Has Italian mobility really come to a halt with Covid-19?
From January to December 2020, 222,260 Italian citizens enrolled in AIRE, -13.7% from the year before when they were, in absolute value, almost 258 thousand. 49.3% enrolled due to expatriation (in 2020 it was 50.8%); 36.0% did so due to birth abroad (in 2020: 35.5%); 5.9% re-enrolled due to unavailability (in 2020: 6.7%); 3.2% enrolled due to acquisition of citizenship (in 2020: 3.6%); 0.5% enrolled due to transfer from the AIRE of another municipality (in 2020: 0.7% in 2020); and 5.0% enrolled for other reasons (in 2020: 2.7%).
Already from these data it is clear that the mobility of Italians with the pandemic has not stopped, but has certainly undergone a downsizing that does not concern, however, new births abroad by Italian citizens, but rather the actual departures, that is, the number of compatriots who have materially left Italy to go abroad from January to December 2020. In absolute terms, there were 109,528 Italians, -21,408 people compared to the previous year (a variation of -19.5%). 54.4% (59,536) are male, 66.5% (72,879) single or unmarried, 28.5% (31,268) married, and 2.2% divorced (2,431).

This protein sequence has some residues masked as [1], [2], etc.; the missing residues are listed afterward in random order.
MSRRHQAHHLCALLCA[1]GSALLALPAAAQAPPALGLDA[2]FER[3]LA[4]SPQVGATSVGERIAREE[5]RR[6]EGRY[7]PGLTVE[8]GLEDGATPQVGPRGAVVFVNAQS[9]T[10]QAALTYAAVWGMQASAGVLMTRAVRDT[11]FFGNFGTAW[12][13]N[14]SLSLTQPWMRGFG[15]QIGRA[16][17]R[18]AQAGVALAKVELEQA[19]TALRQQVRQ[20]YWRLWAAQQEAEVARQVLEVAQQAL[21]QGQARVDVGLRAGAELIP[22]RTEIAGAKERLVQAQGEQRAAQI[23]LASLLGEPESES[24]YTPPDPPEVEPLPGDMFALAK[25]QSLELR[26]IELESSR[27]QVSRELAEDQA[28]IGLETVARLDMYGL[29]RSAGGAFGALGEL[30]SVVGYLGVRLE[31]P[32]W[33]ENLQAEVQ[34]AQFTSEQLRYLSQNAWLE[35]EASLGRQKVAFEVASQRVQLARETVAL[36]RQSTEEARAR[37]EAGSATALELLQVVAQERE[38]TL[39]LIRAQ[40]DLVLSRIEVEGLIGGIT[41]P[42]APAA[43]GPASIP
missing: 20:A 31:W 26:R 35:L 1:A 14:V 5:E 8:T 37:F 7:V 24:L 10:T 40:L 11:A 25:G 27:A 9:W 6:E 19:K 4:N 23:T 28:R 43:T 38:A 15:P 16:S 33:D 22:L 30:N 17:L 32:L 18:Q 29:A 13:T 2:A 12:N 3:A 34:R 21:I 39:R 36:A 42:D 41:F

In spite of the general reduction, the overall characteristics remain unchanged with respect to 2020: that is, it is a predominantly male, young (42.8% are between 18 and 34 years old, a percentage up by 2 percentage points with respect to the previous year) and young adult (23.1% are between 35 and 49 years old) mobility. Minors remained at 20.2%.
In the general decrease recorded in the number of departures, equal to -16.3%, the greatest decreases were seen for the elderly (-28.7% in the 65-74 age group and -24.7% in the 75-84 age group) and for minors under 10 years of age (-20.3%): in the year of the pandemic, the "risk" of a move was deliberately avoided by the most fragile members of society, the elderly and children. The elderly were the most affected by the coronavirus in terms of the number of deaths, and children, who are excluded from vaccination, were given the role of main vectors of transmission of the virus.